Principal, W.G. Murdoch School – This fall I’ve had the opportunity to transition into one of life’s most challenging roles: Hockey Dad. In between scoping out potential homes once my son makes it to the NHL (kidding) and running him around to rinks on Sunday morning at 7:00 AM, I’ve learned some important lessons.
Two times a week, Harrison takes the ice with 15 other keen five and six year olds to go through a variety of skating, shooting, and other drills intended to teach the little ones the basics of hockey. As parents, we’ve been encouraged to put our phones away and enjoy watching our kids play hockey. After a couple of practices, I see why. If Harrison got a nickel for every time he looked up at me or my wife for affirmation that what he was doing was special, he would be a rich man. Every circle of the ice, every shot on net, every time he catches a glimpse of one of us, the eyes go up to the stands, making sure we are watching.
Enjoying the groundbreaking ceremony at Building Futures
On one of those mornings, I reflected on how important giving students that same authentic audience is. As teachers (and parents) we’ve all been guilty of giving our kids ‘busy work’ to simply entertain them so we can have some time to ourselves. In my experience, the difference in the work received from ‘make work’ projects varies immensely from tasks that are designed with an authentic audience. Whether that audience is a potential client (like three of our students get to do this year with Building Futures) or an engaged classmate or teacher, ensuring timely, intentional feedback that occurs both during and after the task is critical. To relate it to the analogy of my son’s hockey, specific feedback about what I observed him doing on the ice, rather than “you did well son,” goes a long way.
No matter our age, we’re always looking for a level of affirmation that the work we’re doing matters. In the busyness of our days, let’s remember that our students care what we think about their work and that taking the time to show them that not only makes them feel validated, it also improves the learning environment.
W.G. Murdoch students learning about chemistry through hands on experiences with watermelons
Using Play Doh to learn about Plato in Origins of Western Philosophy
RVS Principal, W.G. Murdoch School – When Joseph P Kennedy coined the term “When the going gets tough, the tough get going” he probably wasn’t referring to someone possessing a growth mindset. We often find what we’re made of in challenging situations, and what our instincts are when faced with challenges. I would like to be described as someone who ‘gets going’ when faced with tough circumstances, but I have to confess I often fall into the “When the going gets tough, the tough blame the system” camp.
In Mindset, a challenging book by Carol Dweck, she describes a time early in her career when she studied students dealing with challenging problems, some of which led to failure. What surprised her was some of the students responded with pure joy, relishing the opportunity to be challenged. Dweck was inspired by this outlook as it contrasted her own fixed mindset.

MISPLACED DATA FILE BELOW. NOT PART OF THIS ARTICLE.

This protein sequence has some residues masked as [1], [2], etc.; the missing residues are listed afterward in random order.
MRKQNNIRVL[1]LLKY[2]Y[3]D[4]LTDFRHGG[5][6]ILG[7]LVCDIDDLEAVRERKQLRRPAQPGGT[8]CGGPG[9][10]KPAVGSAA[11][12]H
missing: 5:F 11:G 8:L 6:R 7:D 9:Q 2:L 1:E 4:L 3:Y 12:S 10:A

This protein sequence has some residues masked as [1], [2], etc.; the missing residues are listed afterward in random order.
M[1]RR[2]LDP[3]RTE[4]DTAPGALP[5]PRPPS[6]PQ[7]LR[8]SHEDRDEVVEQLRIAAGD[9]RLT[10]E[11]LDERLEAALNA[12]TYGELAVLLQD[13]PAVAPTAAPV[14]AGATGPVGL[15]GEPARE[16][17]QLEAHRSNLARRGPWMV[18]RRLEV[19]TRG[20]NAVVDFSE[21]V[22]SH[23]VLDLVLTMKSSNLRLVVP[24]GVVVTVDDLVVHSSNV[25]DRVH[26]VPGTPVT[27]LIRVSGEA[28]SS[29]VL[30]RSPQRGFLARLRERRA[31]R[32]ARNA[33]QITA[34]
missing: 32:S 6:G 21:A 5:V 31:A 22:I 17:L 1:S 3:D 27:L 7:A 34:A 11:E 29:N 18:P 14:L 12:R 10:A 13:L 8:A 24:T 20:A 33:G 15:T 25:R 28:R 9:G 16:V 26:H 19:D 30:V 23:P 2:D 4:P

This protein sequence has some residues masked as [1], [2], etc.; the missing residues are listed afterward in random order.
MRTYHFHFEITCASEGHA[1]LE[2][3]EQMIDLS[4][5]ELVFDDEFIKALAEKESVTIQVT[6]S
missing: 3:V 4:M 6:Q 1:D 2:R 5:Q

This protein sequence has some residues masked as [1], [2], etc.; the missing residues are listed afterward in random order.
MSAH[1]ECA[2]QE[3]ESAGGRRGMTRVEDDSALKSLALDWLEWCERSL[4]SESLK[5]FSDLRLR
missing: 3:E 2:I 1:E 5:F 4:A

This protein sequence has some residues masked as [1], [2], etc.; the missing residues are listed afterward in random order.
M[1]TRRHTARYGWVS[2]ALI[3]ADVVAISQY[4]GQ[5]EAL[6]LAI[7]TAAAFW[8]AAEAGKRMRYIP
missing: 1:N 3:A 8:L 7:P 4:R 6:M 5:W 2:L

The good news for those yet to read the book is that our mindsets can change. In fact, admission to having a fixed mindset could be the first step to growth (or so I hope). Throughout the book, Dweck cites people from different walks of life who exhibited both a fixed and growth mindset. The common impact of people exhibiting a fixed mindset is a lack of growth. Fixed mindsetters are quick to blame conditions around them when perceived failure enters their life. The weather was bad, I wasn’t feeling well, the professor didn’t prepare us properly, my roommate was too loud when I was studying, the division didn’t give us enough support, and the list goes on. While blaming conditions around us might make us feel better, it rarely leads to personal growth.
People blessed with a growth mindset view failure and challenges completely different. What can I learn from this situation? Where did I go wrong that can correct for next time? What is something that was revealed about my personality that I wasn’t aware of before? A growth mindset allows learning to occur no matter the circumstances around us.
I can remember back to my own schooling, and the influence growth-minded educators had on me. I remember my sixth grade teacher, who also happened to be my dad. His care and compassion for all of his students created an atmosphere of respect and appreciation for each other. My Social Studies 20 teacher, Mr. Davidson, challenged us to expand our thinking beyond our current reality, and become global citizens. I still remember trying to pry out of him who he supported politically, to no avail. My Math 20/30 teacher, Mr. Wilde, methodically worked through the curriculum with us, ensuring that all students in his class found success. In English 10, Mrs. Serhyenko made Romeo and Juliet come to life through her relational approach in the classroom. Mr. Gallup never cared how poorly you played the night before, since you could improve on the few mistakes you made and be better the next day (which often led to students being late for their next class – otherwise known as the G Trap!) Though all of these teachers had different approaches to instructional design, different management styles, and different forms of assessment, the one thing they shared was a belief that all students in their classes, and on their teams, could succeed.
Working in education can bring with it a certain amount of implementation fatigue. Having recently retired teachers as parents, has made me quite aware what veterans of 60+ years combined in the field think of my latest ideas (let’s just say they may have heard it before!). So while initiatives may seem to get recycled and what’s old can be new again, what shouldn’t change is our fundamental belief that all students can improve. And luckily for us, so can we!